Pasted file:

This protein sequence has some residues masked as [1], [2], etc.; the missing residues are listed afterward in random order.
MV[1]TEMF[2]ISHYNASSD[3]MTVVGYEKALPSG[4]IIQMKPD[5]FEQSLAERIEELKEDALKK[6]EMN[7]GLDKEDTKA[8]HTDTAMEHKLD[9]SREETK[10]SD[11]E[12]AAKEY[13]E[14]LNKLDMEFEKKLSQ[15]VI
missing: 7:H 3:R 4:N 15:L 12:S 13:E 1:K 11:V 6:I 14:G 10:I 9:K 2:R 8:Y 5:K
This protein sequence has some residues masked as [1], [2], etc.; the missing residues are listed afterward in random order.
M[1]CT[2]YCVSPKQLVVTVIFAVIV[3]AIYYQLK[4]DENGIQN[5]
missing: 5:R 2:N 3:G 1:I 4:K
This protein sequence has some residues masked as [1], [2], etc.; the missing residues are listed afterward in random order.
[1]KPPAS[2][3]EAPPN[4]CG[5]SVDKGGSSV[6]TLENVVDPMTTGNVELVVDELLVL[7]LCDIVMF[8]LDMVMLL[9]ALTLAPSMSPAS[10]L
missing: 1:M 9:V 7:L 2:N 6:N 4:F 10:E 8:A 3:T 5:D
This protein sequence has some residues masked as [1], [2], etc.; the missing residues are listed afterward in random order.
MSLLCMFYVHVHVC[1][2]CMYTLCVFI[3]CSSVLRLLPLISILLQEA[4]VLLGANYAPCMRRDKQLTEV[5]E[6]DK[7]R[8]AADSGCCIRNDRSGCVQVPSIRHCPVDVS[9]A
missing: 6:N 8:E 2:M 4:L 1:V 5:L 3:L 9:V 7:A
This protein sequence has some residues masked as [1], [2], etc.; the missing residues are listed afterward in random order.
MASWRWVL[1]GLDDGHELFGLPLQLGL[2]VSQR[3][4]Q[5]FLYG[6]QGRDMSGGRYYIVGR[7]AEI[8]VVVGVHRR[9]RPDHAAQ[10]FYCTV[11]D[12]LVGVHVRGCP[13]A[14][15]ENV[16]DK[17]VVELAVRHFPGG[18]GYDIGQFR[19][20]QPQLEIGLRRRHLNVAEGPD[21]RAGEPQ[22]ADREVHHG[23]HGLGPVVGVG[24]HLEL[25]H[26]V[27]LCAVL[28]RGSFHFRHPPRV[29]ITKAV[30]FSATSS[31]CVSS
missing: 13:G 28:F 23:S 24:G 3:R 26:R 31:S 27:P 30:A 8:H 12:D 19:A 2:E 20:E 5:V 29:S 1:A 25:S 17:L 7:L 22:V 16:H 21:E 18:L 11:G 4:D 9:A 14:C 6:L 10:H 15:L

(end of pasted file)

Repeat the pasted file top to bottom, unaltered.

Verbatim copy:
This protein sequence has some residues masked as [1], [2], etc.; the missing residues are listed afterward in random order.
MV[1]TEMF[2]ISHYNASSD[3]MTVVGYEKALPSG[4]IIQMKPD[5]FEQSLAERIEELKEDALKK[6]EMN[7]GLDKEDTKA[8]HTDTAMEHKLD[9]SREETK[10]SD[11]E[12]AAKEY[13]E[14]LNKLDMEFEKKLSQ[15]VI
missing: 7:H 3:R 4:N 15:L 12:S 13:E 1:K 11:V 6:I 14:G 10:I 9:K 2:R 8:Y 5:K
This protein sequence has some residues masked as [1], [2], etc.; the missing residues are listed afterward in random order.
M[1]CT[2]YCVSPKQLVVTVIFAVIV[3]AIYYQLK[4]DENGIQN[5]
missing: 5:R 2:N 3:G 1:I 4:K
This protein sequence has some residues masked as [1], [2], etc.; the missing residues are listed afterward in random order.
[1]KPPAS[2][3]EAPPN[4]CG[5]SVDKGGSSV[6]TLENVVDPMTTGNVELVVDELLVL[7]LCDIVMF[8]LDMVMLL[9]ALTLAPSMSPAS[10]L
missing: 1:M 9:V 7:L 2:N 6:N 4:F 10:E 8:A 3:T 5:D
This protein sequence has some residues masked as [1], [2], etc.; the missing residues are listed afterward in random order.
MSLLCMFYVHVHVC[1][2]CMYTLCVFI[3]CSSVLRLLPLISILLQEA[4]VLLGANYAPCMRRDKQLTEV[5]E[6]DK[7]R[8]AADSGCCIRNDRSGCVQVPSIRHCPVDVS[9]A
missing: 6:N 8:E 2:M 4:L 1:V 5:L 3:L 9:V 7:A
This protein sequence has some residues masked as [1], [2], etc.; the missing residues are listed afterward in random order.
MASWRWVL[1]GLDDGHELFGLPLQLGL[2]VSQR[3][4]Q[5]FLYG[6]QGRDMSGGRYYIVGR[7]AEI[8]VVVGVHRR[9]RPDHAAQ[10]FYCTV[11]D[12]LVGVHVRGCP[13]A[14][15]ENV[16]DK[17]VVELAVRHFPGG[18]GYDIGQFR[19][20]QPQLEIGLRRRHLNVAEGPD[21]RAGEPQ[22]ADREVHHG[23]HGLGPVVGVG[24]HLEL[25]H[26]V[27]LCAVL[28]RGSFHFRHPPRV[29]ITKAV[30]FSATSS[31]CVSS
missing: 13:G 28:F 23:S 24:G 3:R 26:R 31:S 27:P 30:A 8:H 12:D 19:A 2:E 20:E 5:V 29:S 1:A 25:S 17:L 7:L 22:V 16:H 21:E 18:L 11:G 4:D 9:A 14:C 6:L 10:H 15:L